The “devastating toll” referenced by the article is not the death count from COVID for children, which, even in the world of the Delta variant, remains vanishingly small. The latest CDC data reveals that the grand total of children under 18 who have died in the U.S. from COVID since the start of the pandemic sixteen months ago is 361 — in a country of 330 million people, including 74.2 million people under 18. Instead, the “devastating toll” refers to multi-layered harm to children from the various lockdowns, isolation measures, stay-at-home orders, school closures, economic suffering and various other harms that have come from policies enacted to prevent the spread of the virus:

From increasing rates of mental health problems to concerns about rising levels of abuse and neglect and the potential harm being done to the development of babies, the pandemic is threatening to have a devastating legacy on the nation’s young. . . .

The closure of schools is, of course, damaging to children’s education. But schools are not just a place for learning. They are places where kids socialize, develop emotionally and, for some, a refuge from troubled family life.

Prof Russell Viner, president of the Royal College of Pediatrics and Child Health, perhaps put it most clearly when he told MPs on the Education Select Committee earlier this month: “When we close schools we close their lives.”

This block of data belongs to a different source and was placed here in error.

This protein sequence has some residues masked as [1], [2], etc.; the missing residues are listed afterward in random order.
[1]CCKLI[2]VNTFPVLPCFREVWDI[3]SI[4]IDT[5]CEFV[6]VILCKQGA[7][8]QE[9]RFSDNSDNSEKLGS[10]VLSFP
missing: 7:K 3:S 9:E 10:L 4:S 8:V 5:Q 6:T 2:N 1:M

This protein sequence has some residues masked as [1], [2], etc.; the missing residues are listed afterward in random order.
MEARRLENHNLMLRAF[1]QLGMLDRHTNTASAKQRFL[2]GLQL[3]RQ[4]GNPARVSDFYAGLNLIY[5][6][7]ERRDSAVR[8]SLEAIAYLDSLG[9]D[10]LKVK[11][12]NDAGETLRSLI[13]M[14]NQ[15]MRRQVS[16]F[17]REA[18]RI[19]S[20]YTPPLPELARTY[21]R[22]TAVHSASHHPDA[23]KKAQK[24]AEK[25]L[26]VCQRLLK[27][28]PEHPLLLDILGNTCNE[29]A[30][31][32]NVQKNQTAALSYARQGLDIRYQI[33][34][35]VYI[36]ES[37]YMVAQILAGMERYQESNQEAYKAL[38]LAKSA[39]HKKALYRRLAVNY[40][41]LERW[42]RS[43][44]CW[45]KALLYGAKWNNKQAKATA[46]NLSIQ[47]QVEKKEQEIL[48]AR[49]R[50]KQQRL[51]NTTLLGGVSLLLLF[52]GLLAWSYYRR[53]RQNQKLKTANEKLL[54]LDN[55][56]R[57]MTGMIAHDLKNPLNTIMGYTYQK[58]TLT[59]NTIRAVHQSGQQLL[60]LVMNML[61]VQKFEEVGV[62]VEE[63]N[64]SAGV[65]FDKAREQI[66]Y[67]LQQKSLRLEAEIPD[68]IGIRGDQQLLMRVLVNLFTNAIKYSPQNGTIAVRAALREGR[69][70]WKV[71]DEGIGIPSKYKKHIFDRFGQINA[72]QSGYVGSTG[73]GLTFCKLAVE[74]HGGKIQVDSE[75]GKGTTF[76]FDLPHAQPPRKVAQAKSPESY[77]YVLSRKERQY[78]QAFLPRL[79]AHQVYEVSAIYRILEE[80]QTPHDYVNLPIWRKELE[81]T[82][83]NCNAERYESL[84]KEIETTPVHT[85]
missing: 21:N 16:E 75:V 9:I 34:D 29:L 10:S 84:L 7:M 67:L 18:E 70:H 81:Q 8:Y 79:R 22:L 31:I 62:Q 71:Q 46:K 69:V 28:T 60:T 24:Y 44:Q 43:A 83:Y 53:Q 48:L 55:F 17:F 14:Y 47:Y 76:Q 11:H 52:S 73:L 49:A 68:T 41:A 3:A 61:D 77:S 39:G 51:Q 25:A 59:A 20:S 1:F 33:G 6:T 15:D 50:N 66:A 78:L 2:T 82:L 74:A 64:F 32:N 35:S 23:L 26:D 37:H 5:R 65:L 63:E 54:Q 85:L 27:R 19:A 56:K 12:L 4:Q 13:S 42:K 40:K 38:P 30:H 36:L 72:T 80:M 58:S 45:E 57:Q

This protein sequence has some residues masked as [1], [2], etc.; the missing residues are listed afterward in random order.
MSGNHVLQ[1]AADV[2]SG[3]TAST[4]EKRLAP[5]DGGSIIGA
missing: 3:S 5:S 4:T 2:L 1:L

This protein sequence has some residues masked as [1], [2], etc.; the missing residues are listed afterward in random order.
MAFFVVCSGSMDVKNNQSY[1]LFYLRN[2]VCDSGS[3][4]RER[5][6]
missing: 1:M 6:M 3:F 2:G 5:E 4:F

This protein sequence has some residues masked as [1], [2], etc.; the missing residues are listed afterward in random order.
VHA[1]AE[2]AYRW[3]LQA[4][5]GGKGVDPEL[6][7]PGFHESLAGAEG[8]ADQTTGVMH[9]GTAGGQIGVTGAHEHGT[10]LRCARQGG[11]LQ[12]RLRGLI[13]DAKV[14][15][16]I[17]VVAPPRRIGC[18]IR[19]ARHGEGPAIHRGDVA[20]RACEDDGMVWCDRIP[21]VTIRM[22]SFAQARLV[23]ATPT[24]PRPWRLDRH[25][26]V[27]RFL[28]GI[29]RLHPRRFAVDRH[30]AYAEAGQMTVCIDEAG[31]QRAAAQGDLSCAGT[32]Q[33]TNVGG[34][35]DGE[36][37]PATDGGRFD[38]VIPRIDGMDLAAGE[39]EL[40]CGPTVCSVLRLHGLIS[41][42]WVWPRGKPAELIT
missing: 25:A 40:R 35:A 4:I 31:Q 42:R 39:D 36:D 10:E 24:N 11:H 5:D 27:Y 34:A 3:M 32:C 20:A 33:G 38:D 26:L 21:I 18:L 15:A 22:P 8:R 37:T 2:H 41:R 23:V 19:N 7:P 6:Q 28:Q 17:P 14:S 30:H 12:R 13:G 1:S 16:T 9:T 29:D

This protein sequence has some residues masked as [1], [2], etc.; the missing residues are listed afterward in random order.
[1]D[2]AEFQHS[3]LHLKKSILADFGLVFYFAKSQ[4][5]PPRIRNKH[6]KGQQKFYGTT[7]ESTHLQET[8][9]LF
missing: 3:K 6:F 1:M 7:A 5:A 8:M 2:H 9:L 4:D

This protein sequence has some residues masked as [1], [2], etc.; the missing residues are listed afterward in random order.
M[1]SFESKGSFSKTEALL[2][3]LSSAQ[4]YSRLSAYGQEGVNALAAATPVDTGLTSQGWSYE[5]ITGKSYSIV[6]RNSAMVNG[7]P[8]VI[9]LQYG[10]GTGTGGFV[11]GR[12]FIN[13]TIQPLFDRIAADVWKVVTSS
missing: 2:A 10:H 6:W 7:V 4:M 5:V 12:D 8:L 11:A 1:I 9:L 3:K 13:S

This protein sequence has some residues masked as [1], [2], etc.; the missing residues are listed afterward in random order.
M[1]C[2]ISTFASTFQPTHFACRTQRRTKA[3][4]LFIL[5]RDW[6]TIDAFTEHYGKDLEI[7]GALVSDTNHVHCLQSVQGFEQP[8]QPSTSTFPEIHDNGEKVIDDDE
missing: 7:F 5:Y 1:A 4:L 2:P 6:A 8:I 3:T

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It could take three years for the US economy to recover from COVID-19

Authors: Laura Oliver 30 Mar 2020

The US and Eurozone’s economies could take until 2023 to recover from the impact of the COVID-19 coronavirus crisis, according to a new report from consultancy McKinsey & Company.

If the public health response, including social distancing and lockdown measures, is initially successful but fails to prevent a resurgence in the virus, the world will experience a “muted” economic recovery, says McKinsey. In this scenario, while the global economy would recover to pre-crisis levels by the third quarter of 2022, the US economy would need until the first quarter of 2023 and Europe until the third quarter of the same year.

If the public health response is stronger and more successful – controlling the spread of the virus in each country within two-to-three months – the outlook could be more positive, with economic recovery by the third quarter of 2020 for the US, the fourth quarter of 2020 for China and the first quarter of 2021 for the Eurozone.